Wildfire smoke – how to protect yourself
How to protect yourself against wildfire smoke
You need to safeguard your health from wildfire smoke in addition to the seasonal wildfire-preparation steps you take to protect your property.
New data from the American Lung Association shows that over the past three years, the Pacific Northwest had some of the worst air quality in the nation during wildfire season, with many counties rating an F for their number of days in the unhealthy range. (You can check your ZIP code here.)
How bad is the air pollution problem in the PNW?
Last year, among cities nationwide, Yakima ranked 9th for short-term particle pollution, with Seattle-Tacoma coming in 16th, Vancouver-Portland at 19th and Bellingham at 24th. In a separate long-term study, researchers looked at the Northwest’s “atmospheric river of smoke” during August (peak wildfire season). They found it boosts levels of carbon monoxide across the U.S., according to the National Center for Atmospheric Research.
Air pollution is unhealthy for anyone, but it’s especially worrisome for children, the elderly, expectant mothers and people with chronic conditions. Serious health effects can range from increased risk for asthma attacks to heart, reproductive system and lung damage.
How can I reduce my exposure to wildfire smoke?
In a PEMCO Poll, about half (51%) of residents said that when wildfire smoke descends on their communities, it negatively impacts their ability to exercise or generally spend time outside, and about one-third (36%) say the smoky air puts their ability to breathe and overall well-being at risk.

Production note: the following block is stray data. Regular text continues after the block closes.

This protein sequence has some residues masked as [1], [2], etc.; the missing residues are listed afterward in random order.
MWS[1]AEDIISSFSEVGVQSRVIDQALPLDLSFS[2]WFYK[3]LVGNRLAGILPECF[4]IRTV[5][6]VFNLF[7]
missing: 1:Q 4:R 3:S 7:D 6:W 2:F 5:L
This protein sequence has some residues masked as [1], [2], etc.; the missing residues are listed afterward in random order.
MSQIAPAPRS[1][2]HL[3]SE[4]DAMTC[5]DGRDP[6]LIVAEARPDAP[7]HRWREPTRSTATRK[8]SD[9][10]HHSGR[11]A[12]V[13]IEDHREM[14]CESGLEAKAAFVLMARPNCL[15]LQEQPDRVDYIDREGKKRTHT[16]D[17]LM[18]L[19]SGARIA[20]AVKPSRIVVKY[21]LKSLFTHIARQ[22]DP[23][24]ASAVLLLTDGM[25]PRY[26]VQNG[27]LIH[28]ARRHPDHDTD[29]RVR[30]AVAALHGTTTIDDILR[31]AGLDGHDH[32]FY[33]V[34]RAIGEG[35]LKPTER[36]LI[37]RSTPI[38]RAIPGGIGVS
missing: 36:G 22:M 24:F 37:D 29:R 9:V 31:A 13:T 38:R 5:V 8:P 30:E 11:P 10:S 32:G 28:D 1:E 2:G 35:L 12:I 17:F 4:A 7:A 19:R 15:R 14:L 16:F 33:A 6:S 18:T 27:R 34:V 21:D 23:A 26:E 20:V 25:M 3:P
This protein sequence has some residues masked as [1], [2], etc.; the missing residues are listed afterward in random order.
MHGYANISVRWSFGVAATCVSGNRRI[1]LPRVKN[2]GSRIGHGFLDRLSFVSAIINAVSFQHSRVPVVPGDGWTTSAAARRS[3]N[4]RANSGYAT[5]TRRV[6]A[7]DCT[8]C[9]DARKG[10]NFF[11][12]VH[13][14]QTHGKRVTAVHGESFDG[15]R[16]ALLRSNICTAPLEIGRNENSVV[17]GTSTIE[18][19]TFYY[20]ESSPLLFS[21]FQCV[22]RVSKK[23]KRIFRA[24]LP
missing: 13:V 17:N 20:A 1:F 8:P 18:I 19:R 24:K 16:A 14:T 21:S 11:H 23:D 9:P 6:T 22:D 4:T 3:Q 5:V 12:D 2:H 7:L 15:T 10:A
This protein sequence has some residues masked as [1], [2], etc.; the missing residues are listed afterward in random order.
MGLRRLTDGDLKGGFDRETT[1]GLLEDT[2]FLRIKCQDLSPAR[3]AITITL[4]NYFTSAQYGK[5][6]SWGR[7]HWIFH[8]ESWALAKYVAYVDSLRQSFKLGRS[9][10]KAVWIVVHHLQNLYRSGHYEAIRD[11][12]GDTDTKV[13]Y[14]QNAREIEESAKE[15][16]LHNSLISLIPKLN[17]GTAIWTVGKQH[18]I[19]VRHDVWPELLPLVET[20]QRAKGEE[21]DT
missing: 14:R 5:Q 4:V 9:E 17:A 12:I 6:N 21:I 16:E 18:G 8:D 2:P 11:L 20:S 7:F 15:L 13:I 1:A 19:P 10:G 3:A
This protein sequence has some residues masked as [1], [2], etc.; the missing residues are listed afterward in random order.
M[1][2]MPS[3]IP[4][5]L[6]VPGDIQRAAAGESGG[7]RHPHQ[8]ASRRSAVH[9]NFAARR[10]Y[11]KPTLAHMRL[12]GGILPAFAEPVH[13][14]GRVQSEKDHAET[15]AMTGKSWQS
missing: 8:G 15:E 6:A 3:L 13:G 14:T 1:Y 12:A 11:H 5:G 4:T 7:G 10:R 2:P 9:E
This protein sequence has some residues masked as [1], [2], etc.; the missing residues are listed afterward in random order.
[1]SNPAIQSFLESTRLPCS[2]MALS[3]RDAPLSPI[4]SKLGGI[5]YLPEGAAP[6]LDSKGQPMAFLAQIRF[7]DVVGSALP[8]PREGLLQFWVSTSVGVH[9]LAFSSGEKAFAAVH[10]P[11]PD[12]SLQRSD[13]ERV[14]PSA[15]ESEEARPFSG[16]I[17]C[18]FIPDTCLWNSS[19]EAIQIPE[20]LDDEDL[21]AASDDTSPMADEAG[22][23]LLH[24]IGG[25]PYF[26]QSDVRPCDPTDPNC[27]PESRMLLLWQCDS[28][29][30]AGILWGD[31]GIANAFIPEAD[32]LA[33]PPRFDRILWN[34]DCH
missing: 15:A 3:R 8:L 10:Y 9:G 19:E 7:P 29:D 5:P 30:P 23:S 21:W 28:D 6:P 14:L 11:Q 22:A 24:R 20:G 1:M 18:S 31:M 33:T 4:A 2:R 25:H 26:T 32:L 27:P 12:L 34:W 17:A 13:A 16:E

While it’s probably impossible to escape the effects of wildfire smoke completely, you can take steps to minimize your exposure:
1. Wear an N95 or KN95 mask. Unlike a cloth or paper mask, they can filter out the most harmful particles in wildfire smoke, thanks to their tight-fitting design and layers of protection. They don’t give you a free pass to carry on as normal during poor air quality, however, since they can’t filter noxious gases you might encounter near a fire.
2. Keep doors and windows closed. Rely on air conditioning, but close the fresh air intake and replace the air filter more often. For added protection, use towels to seal cracks under doors and around windows. In your car, use recirculated rather than fresh air. Once air quality improves, open windows to freshen your home, and change your car’s air filter.
3. Postpone yard chores and exercise. Vacuum the carpet less frequently until smoky conditions pass, since vacuuming can stir up settled particles and send them floating back into the air.
4. Invest in an air cleaner with a HEPA filter. The pleated filters capture and trap particles suspended in the air. When choosing an air cleaner, check its Clean Air Delivery Rating (CADR) to make sure it’s the right size for your room and works to remove smoke. (If you’re buying a filter for your furnace or air conditioning system, always follow manufacturer’s recommendations.) Be mindful of devices advertised as “air purifiers.” They often generate ozone, which is widely recognized as a lung irritant.
5. Check local air quality reports and visibility guides. That’s especially important if you’re thinking of taking a weekend getaway that could land you in a region with poor air quality.
6. Know when to get medical help. A scratchy throat, mild cough and itchy eyes are normal during poor air quality. However, a cough that won’t go away, shortness of breath, fatigue, unusual weakness or chest pain and tightness should be checked out.
You can read our entire wildfire-readiness collection on pemco.com, including how to build a safer campfire.
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